I am breathless with excitement! The Snowy Day, by Ezra Jack Keats, is fifty years old, and a commemorative edition is out. I’ve already ordered it after reading about it in the Washington Post Style section today.
I was ten when book came out and felt that I was way too mature to look at a mere picture book, but I did happily read it to my daughters when they were little. Since we were living in the D.C. area and only visited my hometown of Cleveland, Ohio a few times in winter, the magic of snow in the city was mostly unfamiliar to them. Those few times that we did visit home, they made snow angels to their hearts’ content, as did the story’s protagonist, Peter, in The Snowy Day.
We never talked about Peter as black. He was a little boy, just like some of the little boys they knew in school.
When I began teaching young children, Keat’s stories became a regular part of my curriculum. We went outside in the snow (with boots on!) to make snow angels and throw snowballs at trees (not at people!). The children enjoyed making tracks in the snow with sticks, as Peter did. They experimented with footprints, and we looked for animal tracks. I even photographed snow-tracks of different animals for guessing games.
After reading Peter’s Chair, the children voted on a design of a chair we would sand and paint for the school’s auction. One little boy asked his mother to bring his baby sister to school for show-and-tell. Peter had a baby sister, so he wanted to share his!
Once I began teaching Language Arts for Young Children at Northern Virginia Community College I required my students to do an author report, sharing curriculum ideas, biographical, and bibliographical information. Much to my surprise, and a testament to the truism that teachers learn by teaching, I discovered that “Jack” was not black. He was a Jew of Eastern European descent, and that he changed his name to Keats from Katz because of the anti-Semitism he experienced in New York. My own mother experienced such anti-Semitism in urban Cleveland during those same years. A simple story about a little boy became intensely personal for me.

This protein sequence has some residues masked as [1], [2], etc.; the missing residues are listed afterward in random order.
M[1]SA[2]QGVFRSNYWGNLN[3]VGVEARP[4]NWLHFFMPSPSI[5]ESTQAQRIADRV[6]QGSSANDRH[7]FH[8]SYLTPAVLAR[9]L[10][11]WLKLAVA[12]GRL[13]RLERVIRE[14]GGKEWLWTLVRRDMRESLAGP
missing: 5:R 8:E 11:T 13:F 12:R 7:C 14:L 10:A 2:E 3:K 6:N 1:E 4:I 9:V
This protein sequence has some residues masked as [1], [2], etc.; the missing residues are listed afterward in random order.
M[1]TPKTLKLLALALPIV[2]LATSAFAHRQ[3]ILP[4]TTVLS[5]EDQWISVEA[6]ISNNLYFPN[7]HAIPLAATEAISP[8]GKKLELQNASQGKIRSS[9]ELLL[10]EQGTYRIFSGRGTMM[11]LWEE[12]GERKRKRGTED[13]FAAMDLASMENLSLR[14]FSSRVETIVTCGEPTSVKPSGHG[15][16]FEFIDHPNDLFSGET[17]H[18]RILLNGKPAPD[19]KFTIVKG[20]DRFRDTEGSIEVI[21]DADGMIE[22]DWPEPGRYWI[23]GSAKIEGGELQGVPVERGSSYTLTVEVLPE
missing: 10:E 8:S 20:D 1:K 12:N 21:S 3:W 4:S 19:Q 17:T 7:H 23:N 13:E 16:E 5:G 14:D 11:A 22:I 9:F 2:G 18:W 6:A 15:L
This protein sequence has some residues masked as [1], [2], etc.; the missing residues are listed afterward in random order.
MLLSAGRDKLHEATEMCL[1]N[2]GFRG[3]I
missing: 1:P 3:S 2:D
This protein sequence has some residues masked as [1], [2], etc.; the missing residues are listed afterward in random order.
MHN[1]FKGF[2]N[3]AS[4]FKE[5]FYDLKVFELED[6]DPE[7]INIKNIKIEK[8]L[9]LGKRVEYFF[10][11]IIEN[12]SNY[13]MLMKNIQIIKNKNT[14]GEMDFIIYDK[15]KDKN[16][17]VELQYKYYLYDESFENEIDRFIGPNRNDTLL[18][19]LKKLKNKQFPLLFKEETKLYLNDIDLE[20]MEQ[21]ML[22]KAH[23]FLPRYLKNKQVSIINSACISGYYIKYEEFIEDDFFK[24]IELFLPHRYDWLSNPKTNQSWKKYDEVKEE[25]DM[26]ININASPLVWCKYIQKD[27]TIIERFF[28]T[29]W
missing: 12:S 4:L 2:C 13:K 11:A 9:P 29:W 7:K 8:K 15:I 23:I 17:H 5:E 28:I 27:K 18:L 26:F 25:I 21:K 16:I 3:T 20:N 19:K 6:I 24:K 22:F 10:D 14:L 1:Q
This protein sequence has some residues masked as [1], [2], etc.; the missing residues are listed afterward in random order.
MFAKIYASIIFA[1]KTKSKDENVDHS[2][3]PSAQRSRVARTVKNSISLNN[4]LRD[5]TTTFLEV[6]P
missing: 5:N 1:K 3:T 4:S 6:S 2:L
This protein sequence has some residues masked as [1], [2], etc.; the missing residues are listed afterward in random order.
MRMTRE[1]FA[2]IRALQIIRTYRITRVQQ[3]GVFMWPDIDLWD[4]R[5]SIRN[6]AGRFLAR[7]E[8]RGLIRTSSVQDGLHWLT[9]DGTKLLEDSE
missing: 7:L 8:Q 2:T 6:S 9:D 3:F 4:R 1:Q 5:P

Keats expressed his love for his tumbledown urban, integrated (“diverse”) neighborhood through his art. Keats’ love of art, of his life in a city of graft and graffiti, inspired his storytelling even as both he and his subjects suffered from prejudice and bigotry. Teachers can take Keats’ work as a springboard for many activities that inspire interest in science, art, literature and math. They do this all the time. African-American teachers can and do use The Snowy Day for Black History month, since Peter was the first black child featured in an American picture book.
What else can we do? A large part of teaching young children includes emotional literacy: knowing and understanding your own feelings in order to understand other people. Can we talk about how Keats felt a kinship with his black protagonist because of his own experience in a less than tolerant country? Can we talk about feeling left out or disliked with young children by asking them to journal about their own experiences? Can we talk about understanding others? Even as my mother and her family suppressed her roots to get by in twentieth century urban America (the family name, Mansfeld, was changed to Mansfield), Keats changed his name to hide his own roots. We don’t want children to feel they have to do the same thing with any aspect of their identities. We want them to become fearless in art and fearless in communication, bridging divides while expressing themselves authentically, just as he did. How do you do this in your teaching practice? Share your thoughts.